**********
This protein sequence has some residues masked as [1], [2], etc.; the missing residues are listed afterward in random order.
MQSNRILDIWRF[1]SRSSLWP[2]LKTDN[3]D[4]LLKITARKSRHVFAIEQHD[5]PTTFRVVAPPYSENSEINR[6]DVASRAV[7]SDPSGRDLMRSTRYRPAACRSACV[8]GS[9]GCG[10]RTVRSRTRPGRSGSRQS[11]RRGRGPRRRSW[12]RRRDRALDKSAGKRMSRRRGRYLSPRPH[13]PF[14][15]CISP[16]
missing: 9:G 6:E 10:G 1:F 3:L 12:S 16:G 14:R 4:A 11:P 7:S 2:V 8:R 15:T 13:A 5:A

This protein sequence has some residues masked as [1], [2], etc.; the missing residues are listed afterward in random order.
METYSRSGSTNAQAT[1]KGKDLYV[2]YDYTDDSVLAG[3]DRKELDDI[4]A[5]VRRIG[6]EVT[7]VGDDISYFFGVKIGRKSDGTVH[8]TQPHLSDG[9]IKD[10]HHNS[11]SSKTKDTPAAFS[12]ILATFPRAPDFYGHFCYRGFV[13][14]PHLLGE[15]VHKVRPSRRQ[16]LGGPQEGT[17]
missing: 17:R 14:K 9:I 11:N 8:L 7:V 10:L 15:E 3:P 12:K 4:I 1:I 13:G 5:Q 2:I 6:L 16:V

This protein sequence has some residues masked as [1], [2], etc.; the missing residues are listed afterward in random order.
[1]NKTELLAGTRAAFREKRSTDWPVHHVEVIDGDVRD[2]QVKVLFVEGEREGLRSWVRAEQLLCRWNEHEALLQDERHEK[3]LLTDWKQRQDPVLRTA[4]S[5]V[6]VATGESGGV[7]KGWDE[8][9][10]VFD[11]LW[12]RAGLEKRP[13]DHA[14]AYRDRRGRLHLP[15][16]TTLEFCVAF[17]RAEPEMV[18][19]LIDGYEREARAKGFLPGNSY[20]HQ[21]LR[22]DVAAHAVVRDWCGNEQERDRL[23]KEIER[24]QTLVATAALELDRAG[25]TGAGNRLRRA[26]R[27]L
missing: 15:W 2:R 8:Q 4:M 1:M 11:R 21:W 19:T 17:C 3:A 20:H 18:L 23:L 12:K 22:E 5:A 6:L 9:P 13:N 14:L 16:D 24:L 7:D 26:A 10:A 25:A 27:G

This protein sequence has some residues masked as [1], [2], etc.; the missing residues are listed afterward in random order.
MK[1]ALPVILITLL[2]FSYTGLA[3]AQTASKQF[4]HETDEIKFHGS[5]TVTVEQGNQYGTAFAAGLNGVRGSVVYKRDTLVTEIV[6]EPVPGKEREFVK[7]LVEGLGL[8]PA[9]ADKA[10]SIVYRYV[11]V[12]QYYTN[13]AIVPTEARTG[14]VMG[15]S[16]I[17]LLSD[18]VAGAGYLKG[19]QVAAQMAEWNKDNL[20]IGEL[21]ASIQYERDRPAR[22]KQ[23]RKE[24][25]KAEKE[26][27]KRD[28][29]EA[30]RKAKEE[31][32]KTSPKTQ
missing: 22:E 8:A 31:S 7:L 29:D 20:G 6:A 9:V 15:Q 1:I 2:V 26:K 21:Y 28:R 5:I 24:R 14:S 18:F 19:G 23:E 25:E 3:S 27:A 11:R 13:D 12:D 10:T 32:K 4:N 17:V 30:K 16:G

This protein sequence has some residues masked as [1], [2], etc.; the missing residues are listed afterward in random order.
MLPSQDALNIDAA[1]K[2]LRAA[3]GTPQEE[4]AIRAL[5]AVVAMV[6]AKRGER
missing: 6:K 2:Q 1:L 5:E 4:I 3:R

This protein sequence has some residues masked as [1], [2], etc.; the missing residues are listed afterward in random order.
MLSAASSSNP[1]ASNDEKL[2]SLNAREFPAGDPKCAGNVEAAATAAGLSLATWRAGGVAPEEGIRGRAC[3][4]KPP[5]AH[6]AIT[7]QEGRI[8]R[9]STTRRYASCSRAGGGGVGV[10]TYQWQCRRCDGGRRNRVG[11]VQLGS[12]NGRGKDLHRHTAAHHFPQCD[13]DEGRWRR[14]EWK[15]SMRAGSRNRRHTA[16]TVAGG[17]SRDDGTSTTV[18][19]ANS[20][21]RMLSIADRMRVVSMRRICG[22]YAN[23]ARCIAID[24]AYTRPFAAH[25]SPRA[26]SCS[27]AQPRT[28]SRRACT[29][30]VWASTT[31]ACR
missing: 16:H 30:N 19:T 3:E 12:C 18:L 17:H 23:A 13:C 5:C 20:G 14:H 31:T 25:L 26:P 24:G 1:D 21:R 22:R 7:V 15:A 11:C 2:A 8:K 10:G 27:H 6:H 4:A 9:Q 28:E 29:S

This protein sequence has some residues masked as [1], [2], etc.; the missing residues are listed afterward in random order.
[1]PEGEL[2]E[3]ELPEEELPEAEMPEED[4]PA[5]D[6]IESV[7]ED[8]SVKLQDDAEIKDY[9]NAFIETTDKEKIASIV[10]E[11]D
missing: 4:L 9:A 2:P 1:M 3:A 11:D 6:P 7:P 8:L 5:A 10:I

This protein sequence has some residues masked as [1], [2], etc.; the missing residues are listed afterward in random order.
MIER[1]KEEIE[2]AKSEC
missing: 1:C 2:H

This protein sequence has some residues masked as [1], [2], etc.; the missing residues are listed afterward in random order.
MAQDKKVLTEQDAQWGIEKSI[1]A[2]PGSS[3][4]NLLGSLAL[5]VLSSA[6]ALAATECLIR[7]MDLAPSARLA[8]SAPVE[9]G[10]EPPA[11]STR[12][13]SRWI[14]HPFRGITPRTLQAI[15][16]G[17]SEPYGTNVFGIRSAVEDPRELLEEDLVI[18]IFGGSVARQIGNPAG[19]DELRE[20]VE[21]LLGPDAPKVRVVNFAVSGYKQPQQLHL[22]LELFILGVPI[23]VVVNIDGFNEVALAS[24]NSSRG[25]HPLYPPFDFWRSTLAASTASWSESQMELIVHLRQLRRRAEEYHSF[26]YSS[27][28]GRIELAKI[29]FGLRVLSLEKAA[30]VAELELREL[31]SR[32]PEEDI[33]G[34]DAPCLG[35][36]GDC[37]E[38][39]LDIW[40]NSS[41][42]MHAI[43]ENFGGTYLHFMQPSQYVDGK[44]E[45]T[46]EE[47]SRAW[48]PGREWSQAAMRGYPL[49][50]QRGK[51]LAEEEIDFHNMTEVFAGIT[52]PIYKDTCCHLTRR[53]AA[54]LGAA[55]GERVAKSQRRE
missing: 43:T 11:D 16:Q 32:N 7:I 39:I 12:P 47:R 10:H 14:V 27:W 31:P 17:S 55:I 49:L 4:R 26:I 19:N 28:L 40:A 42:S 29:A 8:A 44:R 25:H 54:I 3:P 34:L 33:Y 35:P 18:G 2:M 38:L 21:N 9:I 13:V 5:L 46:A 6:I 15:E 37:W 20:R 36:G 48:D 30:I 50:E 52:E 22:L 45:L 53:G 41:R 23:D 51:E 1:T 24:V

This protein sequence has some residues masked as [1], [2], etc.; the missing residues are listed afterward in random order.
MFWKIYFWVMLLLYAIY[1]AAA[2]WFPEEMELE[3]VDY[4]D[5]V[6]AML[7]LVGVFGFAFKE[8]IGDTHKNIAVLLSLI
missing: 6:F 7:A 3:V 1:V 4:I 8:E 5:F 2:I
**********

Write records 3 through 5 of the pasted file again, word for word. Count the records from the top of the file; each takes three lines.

This protein sequence has some residues masked as [1], [2], etc.; the missing residues are listed afterward in random order.
[1]NKTELLAGTRAAFREKRSTDWPVHHVEVIDGDVRD[2]QVKVLFVEGEREGLRSWVRAEQLLCRWNEHEALLQDERHEK[3]LLTDWKQRQDPVLRTA[4]S[5]V[6]VATGESGGV[7]KGWDE[8][9][10]VFD[11]LW[12]RAGLEKRP[13]DHA[14]AYRDRRGRLHLP[15][16]TTLEFCVAF[17]RAEPEMV[18][19]LIDGYEREARAKGFLPGNSY[20]HQ[21]LR[22]DVAAHAVVRDWCGNEQERDRL[23]KEIER[24]QTLVATAALELDRAG[25]TGAGNRLRRA[26]R[27]L
missing: 15:W 2:R 8:Q 4:M 1:M 11:R 21:W 19:T 17:C 3:A 20:H 18:L 23:L 12:K 22:E 5:A 6:L 9:P 13:N 14:L 16:D 24:L 7:D 26:A 10:A 25:A 27:G

This protein sequence has some residues masked as [1], [2], etc.; the missing residues are listed afterward in random order.
MK[1]ALPVILITLL[2]FSYTGLA[3]AQTASKQF[4]HETDEIKFHGS[5]TVTVEQGNQYGTAFAAGLNGVRGSVVYKRDTLVTEIV[6]EPVPGKEREFVK[7]LVEGLGL[8]PA[9]ADKA[10]SIVYRYV[11]V[12]QYYTN[13]AIVPTEARTG[14]VMG[15]S[16]I[17]LLSD[18]VAGAGYLKG[19]QVAAQMAEWNKDNL[20]IGEL[21]ASIQYERDRPAR[22]KQ[23]RKE[24][25]KAEKE[26][27]KRD[28][29]EA[30]RKAKEE[31][32]KTSPKTQ
missing: 22:E 8:A 31:S 7:L 29:D 20:G 6:A 9:V 15:Q 1:I 2:V 26:K 21:Y 28:R 5:I 24:R 14:S 18:F 19:G 23:E 25:E 3:S 27:A 11:R 13:D 12:D 10:T 32:K 4:N 17:V 30:K 16:G

This protein sequence has some residues masked as [1], [2], etc.; the missing residues are listed afterward in random order.
MLPSQDALNIDAA[1]K[2]LRAA[3]GTPQEE[4]AIRAL[5]AVVAMV[6]AKRGER
missing: 6:K 2:Q 1:L 5:E 4:I 3:R